But let’s go back to your question. And I’ll tell you what, one of the things I’m infamous or famous for having put in place was something called RomneyCare in Massachusetts. I can tell you that our plan saved lives. I know people personally whose lives were saved. When I go back to Massachusetts from time to time — I’ve got family there — inevitably someone comes up to me and says, because of your health care plan, my life was saved. And I’m pro-life, not just for the unborn but for the living as well.

But one part of our plan the people are familiar with is that we required hospitals and doctors to publish their prices for the things they did. And the hospitals were required to show their re-infection rate, their re-admission rate for each condition. So if someone had bypass surgery, a triple CABG for instance, we would rate all the hospitals and providers with one, two, three or four stars based upon their success rate. And they had the price. So the consumer could now look and say, oh…

LFP: They could shop.

Romney:  They could shop. And then the next step was to give people an incentive to shop, which is with a health savings account or a health care policy where you pay a percent of your bill, not a deductible. So now you’re going to look and shop. We found, for instance, that Massachusetts General Hospital got four stars for bypass surgery, but Lahey Clinic also got four stars for bypass surgery. But Mass Gen cost twice as much as the other. It’s like “aha.” So now, I’m going to take my dollars to the lower cost, high-quality alternative. When you get health care to start acting like a market, you’re going to finally see more, if you will, consumer-driven quality improvements and cost improvements.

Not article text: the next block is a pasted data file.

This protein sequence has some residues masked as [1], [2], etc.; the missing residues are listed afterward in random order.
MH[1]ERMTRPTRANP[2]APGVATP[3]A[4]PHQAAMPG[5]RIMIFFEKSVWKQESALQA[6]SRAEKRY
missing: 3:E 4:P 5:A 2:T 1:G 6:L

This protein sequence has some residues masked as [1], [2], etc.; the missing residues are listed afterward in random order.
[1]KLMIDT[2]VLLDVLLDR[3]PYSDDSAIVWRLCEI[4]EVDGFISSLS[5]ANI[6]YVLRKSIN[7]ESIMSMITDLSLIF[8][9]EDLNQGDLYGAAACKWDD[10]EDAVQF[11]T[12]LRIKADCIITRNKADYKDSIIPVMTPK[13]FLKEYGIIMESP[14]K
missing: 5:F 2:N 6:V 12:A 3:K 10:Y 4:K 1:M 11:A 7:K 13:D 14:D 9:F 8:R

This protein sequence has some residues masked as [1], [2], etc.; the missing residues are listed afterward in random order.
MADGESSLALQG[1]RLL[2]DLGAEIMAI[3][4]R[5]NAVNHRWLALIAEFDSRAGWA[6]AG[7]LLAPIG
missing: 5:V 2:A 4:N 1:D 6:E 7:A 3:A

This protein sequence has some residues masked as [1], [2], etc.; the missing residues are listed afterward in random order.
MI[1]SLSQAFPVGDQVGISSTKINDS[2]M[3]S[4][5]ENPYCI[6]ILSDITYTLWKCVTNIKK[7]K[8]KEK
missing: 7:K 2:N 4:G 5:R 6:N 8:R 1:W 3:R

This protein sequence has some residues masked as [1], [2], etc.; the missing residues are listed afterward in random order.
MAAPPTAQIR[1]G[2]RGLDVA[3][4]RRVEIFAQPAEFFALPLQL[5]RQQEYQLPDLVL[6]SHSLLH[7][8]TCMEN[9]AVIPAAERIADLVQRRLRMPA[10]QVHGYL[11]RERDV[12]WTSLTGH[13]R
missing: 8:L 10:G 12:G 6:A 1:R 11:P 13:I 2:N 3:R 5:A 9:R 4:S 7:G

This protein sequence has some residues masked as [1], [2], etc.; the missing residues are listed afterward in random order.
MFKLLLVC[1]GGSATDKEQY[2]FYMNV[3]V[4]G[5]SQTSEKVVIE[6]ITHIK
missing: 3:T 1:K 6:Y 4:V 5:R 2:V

By the way, I should tell you about my prior life, before I was a governor. Before I was in politics, I was at the Olympics. Before that, I was in private equity and invested in healthcare companies. But before that, I was head of the healthcare practice for a consulting firm, and we worked with hospitals to help them compare the cost of doing various surgeries with other hospitals around the country.

And the shock to me was that a hip replacement, for instance, in some cases was three or four times more expensive in one hospital than another. And oftentimes, the lower-cost hospital had a better success rate.

LFP: That information is really important, and it’s something we need to know.

Romney:  When I get sick, I call around to find out who has the best success rate. Many people don’t know how to go about doing that.

LFP: Utah is notoriously one of the nation’s lowest-funded states educationally. Some Fortune 500 companies are reluctant to relocate to Utah because of our lower per-pupil education funding. Some may not believe that, but we’ve heard that out of their own mouths. Would you be in favor of a tax hike for education? How would you address the teacher shortage and the fact that teachers now don’t want to work, in some cases, in Utah and they will leave the state or the fact that Utah has the lowest per-pupil spending levels on education?